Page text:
"Baseball blogger Zumsteg (ussmariner.com) argues that cheating-within reason-is not only not a bad thing, it actually makes baseball a more nuanced game. Using a wealth of anecdotal evidence and some statistical analysis, he argues that baseball has evolved hand-in-hand with the aid of its scoundrels, scamps, and shifty characters-and that doctoring the ball or stealing signs necessitates teams, umpires and even fans adopt more complex strategy. Zumsteg draws the line at gambling, game fixing and steroid use, showing little sympathy for the Black Sox and even less for Pete Rose. While baseball aficionados will be familiar with many of Zumsteg's stories, his wit will keep most casual fans entertained. Whether he's describing what might happen in a car crash with Pete Rose ('I admitted that I hit your car ... Can't we stop this witch-hunt and get on with our lives?') or laying blame for the steroid era on everyone from the commissioner to the fans, Zumsteg dispenses with the sanctimoniousness of most current sports writing. Although his prose style and humor are sometimes better suited to the Web (a few lengthy asides come across as amateurish), Zumsteg still creates a funny, honest look at the history of baseball's black arts." Publishers Weekly (Copyright Reed Business Information, Inc.)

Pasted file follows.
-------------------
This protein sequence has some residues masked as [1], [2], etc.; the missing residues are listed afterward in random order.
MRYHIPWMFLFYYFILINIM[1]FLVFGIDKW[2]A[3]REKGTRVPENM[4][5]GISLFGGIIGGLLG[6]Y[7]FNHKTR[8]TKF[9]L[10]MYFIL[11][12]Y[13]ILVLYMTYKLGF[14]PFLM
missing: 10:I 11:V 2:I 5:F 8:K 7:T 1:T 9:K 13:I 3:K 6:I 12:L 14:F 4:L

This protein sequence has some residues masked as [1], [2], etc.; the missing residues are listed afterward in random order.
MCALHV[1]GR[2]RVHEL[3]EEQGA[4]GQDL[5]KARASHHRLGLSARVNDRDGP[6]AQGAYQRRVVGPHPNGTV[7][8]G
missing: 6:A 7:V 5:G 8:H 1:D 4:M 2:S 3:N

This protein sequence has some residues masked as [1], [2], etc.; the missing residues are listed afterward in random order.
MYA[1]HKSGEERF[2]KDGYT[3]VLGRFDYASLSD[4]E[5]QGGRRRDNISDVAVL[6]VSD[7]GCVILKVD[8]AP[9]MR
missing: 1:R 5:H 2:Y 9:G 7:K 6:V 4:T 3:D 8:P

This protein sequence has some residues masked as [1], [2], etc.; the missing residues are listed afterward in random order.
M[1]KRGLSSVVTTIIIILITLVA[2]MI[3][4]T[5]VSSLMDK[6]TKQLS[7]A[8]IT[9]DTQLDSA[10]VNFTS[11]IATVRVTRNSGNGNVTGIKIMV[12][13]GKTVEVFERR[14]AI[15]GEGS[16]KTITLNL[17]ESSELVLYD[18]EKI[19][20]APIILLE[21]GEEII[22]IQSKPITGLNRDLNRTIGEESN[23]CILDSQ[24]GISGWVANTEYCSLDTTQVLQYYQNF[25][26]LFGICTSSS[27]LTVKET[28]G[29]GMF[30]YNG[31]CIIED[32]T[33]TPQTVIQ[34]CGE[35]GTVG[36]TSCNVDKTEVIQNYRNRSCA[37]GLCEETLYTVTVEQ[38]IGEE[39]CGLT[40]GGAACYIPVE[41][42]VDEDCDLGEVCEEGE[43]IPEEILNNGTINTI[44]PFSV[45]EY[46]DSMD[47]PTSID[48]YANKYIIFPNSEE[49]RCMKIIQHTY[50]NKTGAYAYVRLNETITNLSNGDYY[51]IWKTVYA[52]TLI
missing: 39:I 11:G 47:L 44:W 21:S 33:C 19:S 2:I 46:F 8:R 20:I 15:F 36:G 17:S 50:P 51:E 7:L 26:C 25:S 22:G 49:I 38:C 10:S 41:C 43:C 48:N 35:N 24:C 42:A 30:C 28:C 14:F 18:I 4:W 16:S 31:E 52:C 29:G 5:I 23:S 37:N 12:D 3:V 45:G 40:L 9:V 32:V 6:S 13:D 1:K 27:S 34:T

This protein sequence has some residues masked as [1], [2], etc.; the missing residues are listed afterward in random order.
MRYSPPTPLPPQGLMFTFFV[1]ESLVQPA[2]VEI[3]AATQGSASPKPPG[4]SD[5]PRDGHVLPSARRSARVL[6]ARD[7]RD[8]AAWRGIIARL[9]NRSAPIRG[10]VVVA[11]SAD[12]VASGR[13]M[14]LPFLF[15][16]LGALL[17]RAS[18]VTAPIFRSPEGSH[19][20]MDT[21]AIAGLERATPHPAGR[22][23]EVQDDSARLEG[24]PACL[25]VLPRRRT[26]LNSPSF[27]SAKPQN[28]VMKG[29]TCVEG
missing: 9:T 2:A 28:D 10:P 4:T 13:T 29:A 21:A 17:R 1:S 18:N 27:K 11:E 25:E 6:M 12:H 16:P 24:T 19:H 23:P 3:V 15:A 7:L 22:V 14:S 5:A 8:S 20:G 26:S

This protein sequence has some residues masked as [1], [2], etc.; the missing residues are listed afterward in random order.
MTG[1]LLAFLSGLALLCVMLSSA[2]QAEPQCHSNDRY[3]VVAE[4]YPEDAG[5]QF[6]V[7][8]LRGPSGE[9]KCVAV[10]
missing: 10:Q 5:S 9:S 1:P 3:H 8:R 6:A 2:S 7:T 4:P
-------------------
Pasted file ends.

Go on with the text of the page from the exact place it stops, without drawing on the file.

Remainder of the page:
Review:

"Derek Zumsteg's The Cheater's Guide to Baseball is an irreverent history of (and instructional guide to) spitballing, bat corking, sign stealing, and other practices that 'made baseball into what it is today'....A stand-up double. (Grade: B)" Entertainment Weekly

Review:

"[A] lively and challenging account of cheating as part of America's pastime, whether it's the habits of particular notables, such as Gaylord Perry and his spitball, or modern day pharmaceutical legerdemain." Library Journal

Synopsis: